In this Episode
There have been many periods in the unfolding of human history when we have asserted that it was possible to catalog all that was known or that could be known. Ignoring the pragmatic reality of trying to catalog an ever-expanding corpus, one must understand that such a task is further complicated by cultural and situational bias: what is important to know at one place and time is not necessary important in another. So it is with our present day; this raises the question, what must a functioning member of society know about computing?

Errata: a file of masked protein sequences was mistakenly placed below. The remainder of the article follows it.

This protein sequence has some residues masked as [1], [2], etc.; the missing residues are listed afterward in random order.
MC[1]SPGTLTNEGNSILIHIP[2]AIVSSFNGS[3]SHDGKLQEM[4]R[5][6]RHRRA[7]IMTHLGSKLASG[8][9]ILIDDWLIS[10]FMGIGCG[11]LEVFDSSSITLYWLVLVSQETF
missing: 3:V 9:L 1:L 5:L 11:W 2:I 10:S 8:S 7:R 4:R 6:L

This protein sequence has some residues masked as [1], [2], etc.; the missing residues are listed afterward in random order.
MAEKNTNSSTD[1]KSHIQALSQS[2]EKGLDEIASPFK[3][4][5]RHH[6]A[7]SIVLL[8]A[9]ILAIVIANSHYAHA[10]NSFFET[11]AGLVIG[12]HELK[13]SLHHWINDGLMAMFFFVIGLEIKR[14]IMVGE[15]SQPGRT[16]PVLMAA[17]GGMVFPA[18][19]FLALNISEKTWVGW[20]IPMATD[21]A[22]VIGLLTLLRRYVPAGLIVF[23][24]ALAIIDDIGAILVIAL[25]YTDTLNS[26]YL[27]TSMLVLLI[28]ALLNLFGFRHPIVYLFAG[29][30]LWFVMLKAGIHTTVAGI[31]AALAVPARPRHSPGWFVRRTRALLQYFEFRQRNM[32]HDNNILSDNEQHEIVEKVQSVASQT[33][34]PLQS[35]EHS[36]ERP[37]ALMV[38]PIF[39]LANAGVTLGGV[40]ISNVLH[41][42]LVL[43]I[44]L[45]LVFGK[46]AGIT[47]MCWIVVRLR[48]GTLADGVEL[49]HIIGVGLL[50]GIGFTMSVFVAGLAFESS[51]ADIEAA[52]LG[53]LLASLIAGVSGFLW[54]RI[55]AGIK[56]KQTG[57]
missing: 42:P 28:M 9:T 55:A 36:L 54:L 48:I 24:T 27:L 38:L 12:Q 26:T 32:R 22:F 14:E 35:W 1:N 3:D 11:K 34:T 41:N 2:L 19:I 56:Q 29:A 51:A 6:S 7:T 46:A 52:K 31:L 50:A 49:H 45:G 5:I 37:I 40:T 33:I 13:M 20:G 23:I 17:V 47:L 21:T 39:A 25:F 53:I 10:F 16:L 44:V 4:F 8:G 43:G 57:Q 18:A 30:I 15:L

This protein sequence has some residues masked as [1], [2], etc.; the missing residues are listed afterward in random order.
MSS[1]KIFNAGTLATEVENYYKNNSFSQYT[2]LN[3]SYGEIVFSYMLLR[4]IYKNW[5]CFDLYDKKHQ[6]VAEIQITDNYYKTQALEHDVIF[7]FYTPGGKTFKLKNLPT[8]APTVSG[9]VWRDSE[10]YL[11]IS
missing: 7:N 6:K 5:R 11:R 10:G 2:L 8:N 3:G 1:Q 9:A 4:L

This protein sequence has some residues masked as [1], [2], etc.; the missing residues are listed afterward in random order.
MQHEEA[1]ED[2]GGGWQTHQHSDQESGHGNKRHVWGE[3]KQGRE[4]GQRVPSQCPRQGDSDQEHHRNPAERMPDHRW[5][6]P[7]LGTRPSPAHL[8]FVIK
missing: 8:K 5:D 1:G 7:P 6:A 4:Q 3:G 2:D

About Grady Booch
Grady Booch is a Chief Scientist of Software Engineering at IBM. He is recognized internationally for improving the art and the science of software development and has served as architect and architectural mentor for numerous complex software-intensive systems around the world. The author of six best-selling books and several hundred articles on computing, he has lectured on topics as diverse as software methodology and the morality of computing. He is an IBM Fellow, an IEEE Fellow, an ACM Fellow, a World Technology Network Fellow, and a Software Development Forum Visionary.